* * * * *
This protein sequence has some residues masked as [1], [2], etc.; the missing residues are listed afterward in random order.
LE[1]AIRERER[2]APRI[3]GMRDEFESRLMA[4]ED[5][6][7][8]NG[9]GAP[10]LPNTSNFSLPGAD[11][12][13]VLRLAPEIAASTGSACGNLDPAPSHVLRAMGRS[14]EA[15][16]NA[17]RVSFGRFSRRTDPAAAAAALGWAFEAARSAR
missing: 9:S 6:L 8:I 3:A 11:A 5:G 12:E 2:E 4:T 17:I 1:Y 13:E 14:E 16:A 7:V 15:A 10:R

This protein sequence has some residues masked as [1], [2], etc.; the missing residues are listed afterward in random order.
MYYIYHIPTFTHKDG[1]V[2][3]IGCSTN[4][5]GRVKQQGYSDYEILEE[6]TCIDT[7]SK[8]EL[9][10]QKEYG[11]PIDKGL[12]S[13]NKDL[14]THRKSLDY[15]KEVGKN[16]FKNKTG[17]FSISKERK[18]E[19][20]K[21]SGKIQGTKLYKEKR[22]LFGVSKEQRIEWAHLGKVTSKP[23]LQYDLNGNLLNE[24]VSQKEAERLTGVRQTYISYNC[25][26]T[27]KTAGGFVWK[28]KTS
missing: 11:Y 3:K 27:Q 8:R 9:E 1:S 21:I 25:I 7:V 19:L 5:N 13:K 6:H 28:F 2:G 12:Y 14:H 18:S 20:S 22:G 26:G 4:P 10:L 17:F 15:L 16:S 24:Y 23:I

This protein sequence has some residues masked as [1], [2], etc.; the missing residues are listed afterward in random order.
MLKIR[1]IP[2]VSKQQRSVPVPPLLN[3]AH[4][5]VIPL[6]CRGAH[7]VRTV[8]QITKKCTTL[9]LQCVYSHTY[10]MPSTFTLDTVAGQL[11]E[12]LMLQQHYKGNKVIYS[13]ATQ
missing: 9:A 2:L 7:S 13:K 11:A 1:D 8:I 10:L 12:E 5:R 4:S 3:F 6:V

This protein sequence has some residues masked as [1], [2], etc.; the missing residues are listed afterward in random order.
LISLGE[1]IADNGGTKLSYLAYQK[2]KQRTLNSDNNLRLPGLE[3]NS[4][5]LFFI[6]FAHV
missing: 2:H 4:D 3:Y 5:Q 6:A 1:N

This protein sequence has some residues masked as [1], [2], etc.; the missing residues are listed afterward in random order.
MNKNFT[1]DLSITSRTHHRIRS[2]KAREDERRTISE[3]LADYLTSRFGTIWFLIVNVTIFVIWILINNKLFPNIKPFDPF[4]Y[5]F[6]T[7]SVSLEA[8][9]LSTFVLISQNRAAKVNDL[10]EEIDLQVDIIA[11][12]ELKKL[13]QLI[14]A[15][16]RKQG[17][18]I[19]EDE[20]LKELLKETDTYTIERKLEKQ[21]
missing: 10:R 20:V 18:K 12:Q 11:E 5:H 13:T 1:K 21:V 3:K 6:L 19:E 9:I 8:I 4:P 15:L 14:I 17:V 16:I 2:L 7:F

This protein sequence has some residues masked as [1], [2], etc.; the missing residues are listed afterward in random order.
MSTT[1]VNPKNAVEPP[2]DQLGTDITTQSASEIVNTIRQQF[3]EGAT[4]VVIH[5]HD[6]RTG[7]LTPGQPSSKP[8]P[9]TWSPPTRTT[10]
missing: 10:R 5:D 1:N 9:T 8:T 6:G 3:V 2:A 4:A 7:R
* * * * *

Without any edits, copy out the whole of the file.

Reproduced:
This protein sequence has some residues masked as [1], [2], etc.; the missing residues are listed afterward in random order.
LE[1]AIRERER[2]APRI[3]GMRDEFESRLMA[4]ED[5][6][7][8]NG[9]GAP[10]LPNTSNFSLPGAD[11][12][13]VLRLAPEIAASTGSACGNLDPAPSHVLRAMGRS[14]EA[15][16]NA[17]RVSFGRFSRRTDPAAAAAALGWAFEAARSAR
missing: 9:S 6:L 8:I 3:A 11:A 5:G 12:E 2:E 4:T 17:I 1:Y 13:E 14:E 16:A 7:V 15:A 10:R

This protein sequence has some residues masked as [1], [2], etc.; the missing residues are listed afterward in random order.
MYYIYHIPTFTHKDG[1]V[2][3]IGCSTN[4][5]GRVKQQGYSDYEILEE[6]TCIDT[7]SK[8]EL[9][10]QKEYG[11]PIDKGL[12]S[13]NKDL[14]THRKSLDY[15]KEVGKN[16]FKNKTG[17]FSISKERK[18]E[19][20]K[21]SGKIQGTKLYKEKR[22]LFGVSKEQRIEWAHLGKVTSKP[23]LQYDLNGNLLNE[24]VSQKEAERLTGVRQTYISYNC[25][26]T[27]KTAGGFVWK[28]KTS
missing: 11:Y 3:K 27:Q 8:R 9:E 1:S 21:I 25:I 7:V 19:L 5:N 13:K 6:H 28:F 2:G 12:Y 14:H 18:S 20:S 22:G 26:G 4:P 10:L 17:F 15:L 16:S 24:Y 23:I

This protein sequence has some residues masked as [1], [2], etc.; the missing residues are listed afterward in random order.
MLKIR[1]IP[2]VSKQQRSVPVPPLLN[3]AH[4][5]VIPL[6]CRGAH[7]VRTV[8]QITKKCTTL[9]LQCVYSHTY[10]MPSTFTLDTVAGQL[11]E[12]LMLQQHYKGNKVIYS[13]ATQ
missing: 9:A 2:L 7:S 13:K 11:A 1:D 8:I 10:L 12:E 5:R 4:S 3:F 6:V

This protein sequence has some residues masked as [1], [2], etc.; the missing residues are listed afterward in random order.
LISLGE[1]IADNGGTKLSYLAYQK[2]KQRTLNSDNNLRLPGLE[3]NS[4][5]LFFI[6]FAHV
missing: 2:H 4:D 3:Y 5:Q 6:A 1:N

This protein sequence has some residues masked as [1], [2], etc.; the missing residues are listed afterward in random order.
MNKNFT[1]DLSITSRTHHRIRS[2]KAREDERRTISE[3]LADYLTSRFGTIWFLIVNVTIFVIWILINNKLFPNIKPFDPF[4]Y[5]F[6]T[7]SVSLEA[8][9]LSTFVLISQNRAAKVNDL[10]EEIDLQVDIIA[11][12]ELKKL[13]QLI[14]A[15][16]RKQG[17][18]I[19]EDE[20]LKELLKETDTYTIERKLEKQ[21]
missing: 10:R 20:V 18:K 12:Q 11:E 5:H 13:T 1:K 21:V 3:K 6:L 19:E 9:I 8:I 4:P 15:L 14:I 17:V 16:I 2:L 7:F

This protein sequence has some residues masked as [1], [2], etc.; the missing residues are listed afterward in random order.
MSTT[1]VNPKNAVEPP[2]DQLGTDITTQSASEIVNTIRQQF[3]EGAT[4]VVIH[5]HD[6]RTG[7]LTPGQPSSKP[8]P[9]TWSPPTRTT[10]
missing: 10:R 5:D 1:N 9:T 8:T 6:G 3:V 2:A 4:A 7:R